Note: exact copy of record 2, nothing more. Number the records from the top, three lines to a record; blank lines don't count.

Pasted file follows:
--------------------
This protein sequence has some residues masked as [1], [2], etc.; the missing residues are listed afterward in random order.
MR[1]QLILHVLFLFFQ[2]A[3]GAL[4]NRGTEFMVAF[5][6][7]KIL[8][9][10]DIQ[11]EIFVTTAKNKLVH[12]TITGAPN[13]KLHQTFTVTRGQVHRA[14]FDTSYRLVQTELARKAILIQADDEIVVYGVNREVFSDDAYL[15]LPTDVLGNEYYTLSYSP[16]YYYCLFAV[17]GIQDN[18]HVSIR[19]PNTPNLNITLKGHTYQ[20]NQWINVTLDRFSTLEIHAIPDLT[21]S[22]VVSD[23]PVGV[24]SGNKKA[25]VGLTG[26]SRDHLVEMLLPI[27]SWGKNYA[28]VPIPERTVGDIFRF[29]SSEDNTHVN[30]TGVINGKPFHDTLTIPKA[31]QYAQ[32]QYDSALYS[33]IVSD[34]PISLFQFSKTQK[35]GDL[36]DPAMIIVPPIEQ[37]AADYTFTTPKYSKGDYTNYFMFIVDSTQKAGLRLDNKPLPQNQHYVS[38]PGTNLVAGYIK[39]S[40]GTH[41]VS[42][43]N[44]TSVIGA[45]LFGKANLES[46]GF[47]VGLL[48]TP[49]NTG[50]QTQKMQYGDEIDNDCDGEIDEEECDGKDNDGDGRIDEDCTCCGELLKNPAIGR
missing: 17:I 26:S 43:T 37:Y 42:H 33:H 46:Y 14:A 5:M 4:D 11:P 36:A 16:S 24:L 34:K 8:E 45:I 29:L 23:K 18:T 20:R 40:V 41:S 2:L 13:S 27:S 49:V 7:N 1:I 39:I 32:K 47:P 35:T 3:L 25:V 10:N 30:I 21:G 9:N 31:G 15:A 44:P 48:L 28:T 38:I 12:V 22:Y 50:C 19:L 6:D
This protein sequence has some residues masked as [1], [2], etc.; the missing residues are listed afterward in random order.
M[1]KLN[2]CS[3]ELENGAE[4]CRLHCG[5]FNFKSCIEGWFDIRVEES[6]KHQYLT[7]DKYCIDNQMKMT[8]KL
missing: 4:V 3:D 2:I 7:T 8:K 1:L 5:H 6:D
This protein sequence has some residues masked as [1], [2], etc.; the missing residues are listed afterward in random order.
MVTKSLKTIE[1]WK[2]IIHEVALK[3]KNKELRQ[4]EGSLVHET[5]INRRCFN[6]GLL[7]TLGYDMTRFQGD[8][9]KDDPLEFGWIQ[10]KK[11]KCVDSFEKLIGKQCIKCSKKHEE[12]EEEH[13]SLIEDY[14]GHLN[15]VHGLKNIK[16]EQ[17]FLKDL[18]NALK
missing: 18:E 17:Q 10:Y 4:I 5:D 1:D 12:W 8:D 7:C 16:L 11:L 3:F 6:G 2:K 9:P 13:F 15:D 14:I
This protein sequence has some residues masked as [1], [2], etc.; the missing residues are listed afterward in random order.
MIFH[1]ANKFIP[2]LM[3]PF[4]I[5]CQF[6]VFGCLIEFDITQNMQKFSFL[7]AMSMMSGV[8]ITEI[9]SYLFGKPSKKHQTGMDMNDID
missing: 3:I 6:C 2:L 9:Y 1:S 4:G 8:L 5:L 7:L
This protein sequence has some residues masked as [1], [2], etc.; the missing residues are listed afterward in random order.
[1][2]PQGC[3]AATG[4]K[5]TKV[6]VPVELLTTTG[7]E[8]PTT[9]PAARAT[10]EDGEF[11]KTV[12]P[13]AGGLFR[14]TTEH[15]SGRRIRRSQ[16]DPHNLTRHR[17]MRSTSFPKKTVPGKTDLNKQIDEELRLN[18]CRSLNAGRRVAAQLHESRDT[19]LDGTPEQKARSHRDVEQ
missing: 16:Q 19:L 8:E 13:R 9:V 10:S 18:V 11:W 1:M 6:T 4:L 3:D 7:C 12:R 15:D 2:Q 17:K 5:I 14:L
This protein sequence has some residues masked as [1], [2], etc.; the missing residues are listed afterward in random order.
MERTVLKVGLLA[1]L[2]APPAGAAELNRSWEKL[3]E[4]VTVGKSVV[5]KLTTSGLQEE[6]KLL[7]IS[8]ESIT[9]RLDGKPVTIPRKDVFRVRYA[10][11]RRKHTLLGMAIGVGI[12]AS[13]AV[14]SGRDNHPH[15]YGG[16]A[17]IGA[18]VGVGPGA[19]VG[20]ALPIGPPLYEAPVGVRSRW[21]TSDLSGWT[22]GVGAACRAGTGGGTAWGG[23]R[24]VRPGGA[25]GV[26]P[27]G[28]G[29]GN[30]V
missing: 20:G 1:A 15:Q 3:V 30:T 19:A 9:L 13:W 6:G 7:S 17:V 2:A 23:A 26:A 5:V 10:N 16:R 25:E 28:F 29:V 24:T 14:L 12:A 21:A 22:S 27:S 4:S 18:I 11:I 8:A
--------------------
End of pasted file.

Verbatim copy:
This protein sequence has some residues masked as [1], [2], etc.; the missing residues are listed afterward in random order.
M[1]KLN[2]CS[3]ELENGAE[4]CRLHCG[5]FNFKSCIEGWFDIRVEES[6]KHQYLT[7]DKYCIDNQMKMT[8]KL
missing: 4:V 3:D 2:I 7:T 8:K 1:L 5:H 6:D